Edinburgh Old Town
By Dr Lou Rosenburg
The historical development of area regeneration in Edinburgh's Old Town is the focus of an ongoing research project, which has been undertaken in collaboration with Jim Johnson ARIAS, former Director of the Edinburgh Old Town Committee for Conservation and Renewal (now incorporated within Edinburgh World Heritage) and a member of the teaching staff in Architecture at Strathclyde University. Different skills and insights are brought to the subject at hand, with the principal aim of producing an inter-disciplinary study that places the key architectural themes in a wider social and political context.
This research has focused primarily upon the period from 1880 to 1940, which saw an important shift away from Continental-style "street improvement" of the 1860s towards a more incremental approach pioneered by Patrick Geddes in the 1880s. Geddes called this method "conservative surgery", a term which was borrowed from the field of medicine. Through the efforts of Geddes and various civic bodies, the conservative surgery approach was embraced by the municipality in the sanitary improvements of the 1890s along the Royal Mile. It was eventually extended by the local authority after WW1 in the Cowgate, Grassmarket, Canongate and St. Leonard's areas. The work of the 1920s and 1930s involved distinctive series of infill council housing developments designed by the City Architect E. J. MacRae.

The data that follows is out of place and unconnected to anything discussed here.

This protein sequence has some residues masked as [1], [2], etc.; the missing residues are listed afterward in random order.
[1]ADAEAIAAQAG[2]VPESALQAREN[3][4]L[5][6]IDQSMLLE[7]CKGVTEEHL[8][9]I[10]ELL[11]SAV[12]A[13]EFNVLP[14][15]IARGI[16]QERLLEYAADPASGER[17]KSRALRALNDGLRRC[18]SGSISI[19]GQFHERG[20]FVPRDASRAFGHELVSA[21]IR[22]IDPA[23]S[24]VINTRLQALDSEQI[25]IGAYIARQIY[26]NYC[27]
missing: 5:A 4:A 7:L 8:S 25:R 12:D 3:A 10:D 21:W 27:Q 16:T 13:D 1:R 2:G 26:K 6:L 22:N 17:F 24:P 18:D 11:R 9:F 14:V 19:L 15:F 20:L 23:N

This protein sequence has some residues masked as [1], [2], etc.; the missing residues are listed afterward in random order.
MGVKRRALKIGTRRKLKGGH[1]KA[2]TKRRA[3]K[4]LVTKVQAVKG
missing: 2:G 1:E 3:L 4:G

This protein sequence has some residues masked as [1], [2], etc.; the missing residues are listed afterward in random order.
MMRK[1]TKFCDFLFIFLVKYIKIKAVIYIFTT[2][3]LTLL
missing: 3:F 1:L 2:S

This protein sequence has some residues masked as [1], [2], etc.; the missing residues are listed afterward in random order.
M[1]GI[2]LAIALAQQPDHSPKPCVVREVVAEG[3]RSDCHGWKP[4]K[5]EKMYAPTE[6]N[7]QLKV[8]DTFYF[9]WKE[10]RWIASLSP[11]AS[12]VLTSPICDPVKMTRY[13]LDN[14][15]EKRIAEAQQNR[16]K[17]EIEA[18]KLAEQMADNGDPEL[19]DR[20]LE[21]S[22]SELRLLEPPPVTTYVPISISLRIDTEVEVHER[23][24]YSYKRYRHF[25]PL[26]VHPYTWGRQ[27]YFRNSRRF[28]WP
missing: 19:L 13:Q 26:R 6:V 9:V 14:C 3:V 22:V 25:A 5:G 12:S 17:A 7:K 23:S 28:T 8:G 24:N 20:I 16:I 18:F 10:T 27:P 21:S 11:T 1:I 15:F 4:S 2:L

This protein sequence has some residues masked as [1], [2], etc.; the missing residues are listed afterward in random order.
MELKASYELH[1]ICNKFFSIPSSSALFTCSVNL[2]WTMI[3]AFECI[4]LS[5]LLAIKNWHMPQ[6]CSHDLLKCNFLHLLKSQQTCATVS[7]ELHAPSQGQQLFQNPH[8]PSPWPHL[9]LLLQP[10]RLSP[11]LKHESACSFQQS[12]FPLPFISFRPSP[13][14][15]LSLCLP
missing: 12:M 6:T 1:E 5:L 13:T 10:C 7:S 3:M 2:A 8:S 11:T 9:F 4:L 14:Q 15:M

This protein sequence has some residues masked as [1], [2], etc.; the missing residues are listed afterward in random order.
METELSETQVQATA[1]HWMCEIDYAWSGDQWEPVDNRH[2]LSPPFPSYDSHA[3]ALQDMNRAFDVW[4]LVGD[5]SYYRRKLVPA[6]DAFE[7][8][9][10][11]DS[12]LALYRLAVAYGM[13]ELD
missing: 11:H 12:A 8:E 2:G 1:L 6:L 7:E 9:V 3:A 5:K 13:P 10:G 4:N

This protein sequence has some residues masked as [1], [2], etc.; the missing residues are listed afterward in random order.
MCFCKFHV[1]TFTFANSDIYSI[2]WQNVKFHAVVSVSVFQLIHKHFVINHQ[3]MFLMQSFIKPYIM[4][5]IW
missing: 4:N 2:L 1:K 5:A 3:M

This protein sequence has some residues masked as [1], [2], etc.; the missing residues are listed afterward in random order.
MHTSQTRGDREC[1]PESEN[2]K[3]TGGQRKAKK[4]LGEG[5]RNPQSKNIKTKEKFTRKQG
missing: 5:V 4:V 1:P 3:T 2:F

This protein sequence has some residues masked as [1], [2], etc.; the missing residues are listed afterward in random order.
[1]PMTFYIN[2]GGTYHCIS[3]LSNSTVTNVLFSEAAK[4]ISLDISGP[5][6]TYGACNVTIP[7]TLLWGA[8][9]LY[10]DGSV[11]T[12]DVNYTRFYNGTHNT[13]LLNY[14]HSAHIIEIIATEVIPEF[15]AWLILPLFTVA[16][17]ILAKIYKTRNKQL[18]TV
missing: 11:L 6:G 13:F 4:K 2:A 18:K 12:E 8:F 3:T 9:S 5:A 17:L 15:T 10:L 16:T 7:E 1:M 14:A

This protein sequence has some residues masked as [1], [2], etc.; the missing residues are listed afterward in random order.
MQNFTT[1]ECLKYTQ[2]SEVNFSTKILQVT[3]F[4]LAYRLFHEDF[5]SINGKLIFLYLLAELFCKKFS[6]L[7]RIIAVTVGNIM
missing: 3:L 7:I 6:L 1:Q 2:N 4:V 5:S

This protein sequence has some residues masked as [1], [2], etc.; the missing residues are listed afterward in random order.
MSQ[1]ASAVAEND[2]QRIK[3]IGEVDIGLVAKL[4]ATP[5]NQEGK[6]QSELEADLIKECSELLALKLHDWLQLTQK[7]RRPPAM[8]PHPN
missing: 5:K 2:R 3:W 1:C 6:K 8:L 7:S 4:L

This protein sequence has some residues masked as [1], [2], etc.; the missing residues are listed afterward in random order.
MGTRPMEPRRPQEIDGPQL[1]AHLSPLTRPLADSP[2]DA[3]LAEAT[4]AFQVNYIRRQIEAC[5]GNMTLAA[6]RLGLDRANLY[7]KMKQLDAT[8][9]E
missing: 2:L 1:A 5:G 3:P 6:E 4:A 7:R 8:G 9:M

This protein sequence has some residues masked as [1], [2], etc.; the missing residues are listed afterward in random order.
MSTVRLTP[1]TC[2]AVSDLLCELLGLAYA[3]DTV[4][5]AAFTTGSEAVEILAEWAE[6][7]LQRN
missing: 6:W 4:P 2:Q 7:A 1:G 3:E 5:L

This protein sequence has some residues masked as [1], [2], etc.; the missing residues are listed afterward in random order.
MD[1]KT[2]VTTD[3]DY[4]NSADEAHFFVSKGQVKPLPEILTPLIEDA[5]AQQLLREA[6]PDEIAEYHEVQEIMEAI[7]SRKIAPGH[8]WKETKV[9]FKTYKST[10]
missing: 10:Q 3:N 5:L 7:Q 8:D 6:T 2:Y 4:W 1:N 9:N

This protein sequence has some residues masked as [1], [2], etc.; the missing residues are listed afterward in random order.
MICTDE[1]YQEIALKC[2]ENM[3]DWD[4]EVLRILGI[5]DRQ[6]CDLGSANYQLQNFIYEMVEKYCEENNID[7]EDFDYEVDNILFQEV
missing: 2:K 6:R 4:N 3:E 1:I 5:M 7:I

In piercing together the Old Town renewal story, the researchers have drawn heavily upon original sources held in the Edinburgh City Archives and the Edinburgh Room of the City Library on George IV Bridge. This investigation's findings have yielded a number of fresh insights into the events of this period. To date, the literature on sanitary reform in Edinburgh has not taking note of either the conscious shift towards gradual renewal in the Old Town or the role of Geddes and various civil bodies in bringing about this transition. Moreover the biographies of Geddes have paid scant attention to his collaborations with the municipality and have not adequately considered whether his renewal work of the 1880s and 1890s had an impact upon the pattern of regeneration over the long term.
Primary theme of this research:
Architecture, Art & History
Other themes this research relates to:
Landscape, Urban Design & Planning
Institutions this research is part of:
Themes this research is part of: